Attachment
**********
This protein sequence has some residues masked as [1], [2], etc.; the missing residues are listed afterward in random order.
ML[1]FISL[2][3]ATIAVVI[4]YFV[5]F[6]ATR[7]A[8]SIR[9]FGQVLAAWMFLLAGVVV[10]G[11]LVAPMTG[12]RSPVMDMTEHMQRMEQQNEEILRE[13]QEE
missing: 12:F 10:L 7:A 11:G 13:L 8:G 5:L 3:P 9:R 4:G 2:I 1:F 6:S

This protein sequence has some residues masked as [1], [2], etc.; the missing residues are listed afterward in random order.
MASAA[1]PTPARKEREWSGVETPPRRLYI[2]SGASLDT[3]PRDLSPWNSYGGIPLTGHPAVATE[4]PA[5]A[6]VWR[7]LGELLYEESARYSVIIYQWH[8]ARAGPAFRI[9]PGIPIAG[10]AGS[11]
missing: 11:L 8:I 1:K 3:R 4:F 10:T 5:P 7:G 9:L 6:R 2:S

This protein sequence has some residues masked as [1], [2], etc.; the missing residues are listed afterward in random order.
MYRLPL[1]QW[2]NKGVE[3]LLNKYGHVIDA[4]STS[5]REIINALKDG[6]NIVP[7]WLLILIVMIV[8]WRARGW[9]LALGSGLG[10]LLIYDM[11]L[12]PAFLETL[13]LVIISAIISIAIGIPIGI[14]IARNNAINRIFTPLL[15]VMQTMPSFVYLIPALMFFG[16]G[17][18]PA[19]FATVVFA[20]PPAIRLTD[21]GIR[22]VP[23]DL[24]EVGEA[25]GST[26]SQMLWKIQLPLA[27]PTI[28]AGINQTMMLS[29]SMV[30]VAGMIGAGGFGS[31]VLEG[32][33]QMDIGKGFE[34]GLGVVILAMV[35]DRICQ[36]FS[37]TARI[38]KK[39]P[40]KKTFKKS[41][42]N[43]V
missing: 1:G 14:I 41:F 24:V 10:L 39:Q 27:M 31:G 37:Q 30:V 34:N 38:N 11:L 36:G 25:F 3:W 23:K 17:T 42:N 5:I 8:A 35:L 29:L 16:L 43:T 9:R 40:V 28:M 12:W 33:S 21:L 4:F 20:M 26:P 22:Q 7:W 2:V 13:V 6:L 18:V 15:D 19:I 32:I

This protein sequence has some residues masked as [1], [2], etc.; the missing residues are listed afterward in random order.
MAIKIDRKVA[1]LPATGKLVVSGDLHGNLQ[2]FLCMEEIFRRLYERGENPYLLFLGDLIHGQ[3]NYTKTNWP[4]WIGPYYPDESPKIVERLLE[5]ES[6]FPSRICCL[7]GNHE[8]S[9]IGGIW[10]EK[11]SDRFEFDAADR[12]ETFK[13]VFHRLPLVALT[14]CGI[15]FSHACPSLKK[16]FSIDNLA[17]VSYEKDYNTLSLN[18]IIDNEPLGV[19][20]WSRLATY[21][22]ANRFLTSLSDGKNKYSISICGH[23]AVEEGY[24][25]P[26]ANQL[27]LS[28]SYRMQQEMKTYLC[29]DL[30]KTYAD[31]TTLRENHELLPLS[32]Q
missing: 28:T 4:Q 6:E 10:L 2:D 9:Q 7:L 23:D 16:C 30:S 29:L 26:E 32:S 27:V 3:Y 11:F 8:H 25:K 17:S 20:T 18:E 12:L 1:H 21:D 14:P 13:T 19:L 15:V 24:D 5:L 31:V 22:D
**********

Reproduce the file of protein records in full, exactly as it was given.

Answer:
This protein sequence has some residues masked as [1], [2], etc.; the missing residues are listed afterward in random order.
ML[1]FISL[2][3]ATIAVVI[4]YFV[5]F[6]ATR[7]A[8]SIR[9]FGQVLAAWMFLLAGVVV[10]G[11]LVAPMTG[12]RSPVMDMTEHMQRMEQQNEEILRE[13]QEE
missing: 12:F 10:L 7:A 11:G 13:L 8:G 5:L 3:P 9:R 4:G 2:I 1:F 6:S

This protein sequence has some residues masked as [1], [2], etc.; the missing residues are listed afterward in random order.
MASAA[1]PTPARKEREWSGVETPPRRLYI[2]SGASLDT[3]PRDLSPWNSYGGIPLTGHPAVATE[4]PA[5]A[6]VWR[7]LGELLYEESARYSVIIYQWH[8]ARAGPAFRI[9]PGIPIAG[10]AGS[11]
missing: 11:L 8:I 1:K 3:R 4:F 10:T 5:P 7:G 9:L 6:R 2:S

This protein sequence has some residues masked as [1], [2], etc.; the missing residues are listed afterward in random order.
MYRLPL[1]QW[2]NKGVE[3]LLNKYGHVIDA[4]STS[5]REIINALKDG[6]NIVP[7]WLLILIVMIV[8]WRARGW[9]LALGSGLG[10]LLIYDM[11]L[12]PAFLETL[13]LVIISAIISIAIGIPIGI[14]IARNNAINRIFTPLL[15]VMQTMPSFVYLIPALMFFG[16]G[17][18]PA[19]FATVVFA[20]PPAIRLTD[21]GIR[22]VP[23]DL[24]EVGEA[25]GST[26]SQMLWKIQLPLA[27]PTI[28]AGINQTMMLS[29]SMV[30]VAGMIGAGGFGS[31]VLEG[32][33]QMDIGKGFE[34]GLGVVILAMV[35]DRICQ[36]FS[37]TARI[38]KK[39]P[40]KKTFKKS[41][42]N[43]V
missing: 1:G 14:I 41:F 24:V 10:L 39:Q 27:M 31:G 37:Q 30:V 34:N 38:N 11:L 36:G 25:F 3:W 23:K 17:T 42:N 5:I 8:A 35:L 29:L 16:L 43:T 9:R 40:V 28:M 12:W 33:S 21:L 4:F 20:M 26:P 22:Q 7:W 2:V 13:V 6:L 18:V 15:D 19:I 32:I

This protein sequence has some residues masked as [1], [2], etc.; the missing residues are listed afterward in random order.
MAIKIDRKVA[1]LPATGKLVVSGDLHGNLQ[2]FLCMEEIFRRLYERGENPYLLFLGDLIHGQ[3]NYTKTNWP[4]WIGPYYPDESPKIVERLLE[5]ES[6]FPSRICCL[7]GNHE[8]S[9]IGGIW[10]EK[11]SDRFEFDAADR[12]ETFK[13]VFHRLPLVALT[14]CGI[15]FSHACPSLKK[16]FSIDNLA[17]VSYEKDYNTLSLN[18]IIDNEPLGV[19][20]WSRLATY[21][22]ANRFLTSLSDGKNKYSISICGH[23]AVEEGY[24][25]P[26]ANQL[27]LS[28]SYRMQQEMKTYLC[29]DL[30]KTYAD[31]TTLRENHELLPLS[32]Q
missing: 28:T 4:Q 6:E 10:L 2:D 9:Q 7:L 23:D 16:C 30:S 29:L 26:E 32:S 27:V 3:Y 11:F 8:H 25:K 17:S 20:T 18:E 12:L 1:H 21:D 14:P 13:T 19:L 15:V 24:D 5:L 31:V 22:D